Before Mala Kachallah died, he told me, in the presence of his deputy then, Ali Abubakar Jatau that he had nothing against Ali Modu Sheriff, and if for any reason there arose the need for us to work together, I should know that he would not be against it. By a twist of fate, I found myself working with Ali Modu Sheriff as his Commissioner for Information. Paradoxically, I never met Baba Galadima even for once during the period I served under his son, yet I knew he was the power behind the throne.

Anybody who needed anything from Ali Modu Sheriff as governor of Borno State could have gotten it easier going through his father Baba Galadima or his wife, Fatimah Ali Sheriff. He was the virtual oracle for all political outings and commanded tremendous respect amongst party stalwarts and top government officials. I never went to him not because I did not respect or admire him as the clearing house, but because I felt it was dangerous for me entangling myself in the political web around him at that time.

Baba Galadima was so powerful and influential on Ali Sheriff’s Government, to the effect that, when the idea of breaking the once powerful Dikwa Emirate into two was first muted, so many people thought he was going to be crowned the Shehu of Dikwa. It was not until long after another was named as the Shehu, that the public got to know that he actually declined the offer and chose to remain a loyal title holder of Galadima of the second most powerful emirate in Borno.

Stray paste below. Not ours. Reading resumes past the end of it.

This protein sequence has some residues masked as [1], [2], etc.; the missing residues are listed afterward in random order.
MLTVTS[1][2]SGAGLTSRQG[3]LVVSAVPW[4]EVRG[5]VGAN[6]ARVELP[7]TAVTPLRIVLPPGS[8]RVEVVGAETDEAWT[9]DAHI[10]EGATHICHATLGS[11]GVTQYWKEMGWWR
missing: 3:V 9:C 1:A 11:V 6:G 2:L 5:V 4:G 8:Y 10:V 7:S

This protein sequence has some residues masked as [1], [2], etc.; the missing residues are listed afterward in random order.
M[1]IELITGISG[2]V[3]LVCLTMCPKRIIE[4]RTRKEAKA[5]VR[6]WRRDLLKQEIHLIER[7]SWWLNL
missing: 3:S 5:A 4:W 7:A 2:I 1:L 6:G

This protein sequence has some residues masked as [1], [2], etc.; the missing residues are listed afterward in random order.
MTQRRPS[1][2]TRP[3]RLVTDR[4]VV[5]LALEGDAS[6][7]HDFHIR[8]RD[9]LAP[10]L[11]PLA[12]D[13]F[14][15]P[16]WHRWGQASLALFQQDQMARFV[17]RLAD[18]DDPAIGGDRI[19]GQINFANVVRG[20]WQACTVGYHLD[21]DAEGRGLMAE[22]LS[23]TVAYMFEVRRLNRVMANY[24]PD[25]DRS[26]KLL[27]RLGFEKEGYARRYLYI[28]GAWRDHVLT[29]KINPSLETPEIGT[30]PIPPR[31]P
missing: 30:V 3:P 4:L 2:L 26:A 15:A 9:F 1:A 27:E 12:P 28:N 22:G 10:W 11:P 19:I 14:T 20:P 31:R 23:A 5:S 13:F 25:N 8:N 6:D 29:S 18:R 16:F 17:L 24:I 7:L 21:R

I did not meet Baba Galadima again until Ali Modu Sheriff left Government and attempted to muscle his successor, resulting into his quarrel with his successor, Senator Kashim Shettima. Yusuf Adamu, who used to be very close to the family took me to the Galadima of Dikwa in Abuja. After the necessary homages, he gave me one hundred thousand naira to fuel my car. It meant a lot to me then, because nothing was forthcoming from Ali Sheriff. I did not find it necessary to seek for Baba Galadima again, because by then, the Sheriff family itself was torn between the two key players and I knew he loved the children equally. I did not want my relationship with Ali Sheriff to rub off on his relationship with Ali’s siblings. By then, I had already pitched tent with Sheriff and absconded my office, making me the first victim of the political battle of that time.

Baba Galadima was always on hand to offer useful suggestions on how those of us around Ali Modu Sheriff could handle issues. He suggested many ways Sheriff could avoid the political pitfalls he fell into before and after leaving office as Governor. On several occasions we had consulted him in our battles for the soul of the PDP. He struggled always to keep his family in one shape, even when there were threats of political brinkmanship. He was the unseen hand behind many of the success Ali Sheriff made and was the oracle he always consulted.

The business community will miss him, the political space will shake without him, but more importantly, now that he is no more, coupled with Ali Sheriff’s declining political fortunes, Baba Galadima’s absence may leave a vacuum in Ali Sheriff political permutations against 2023 and indeed the future.

Inuwa Bwala was two times Commissioner for Home Affairs and Information and Culture, Borno State.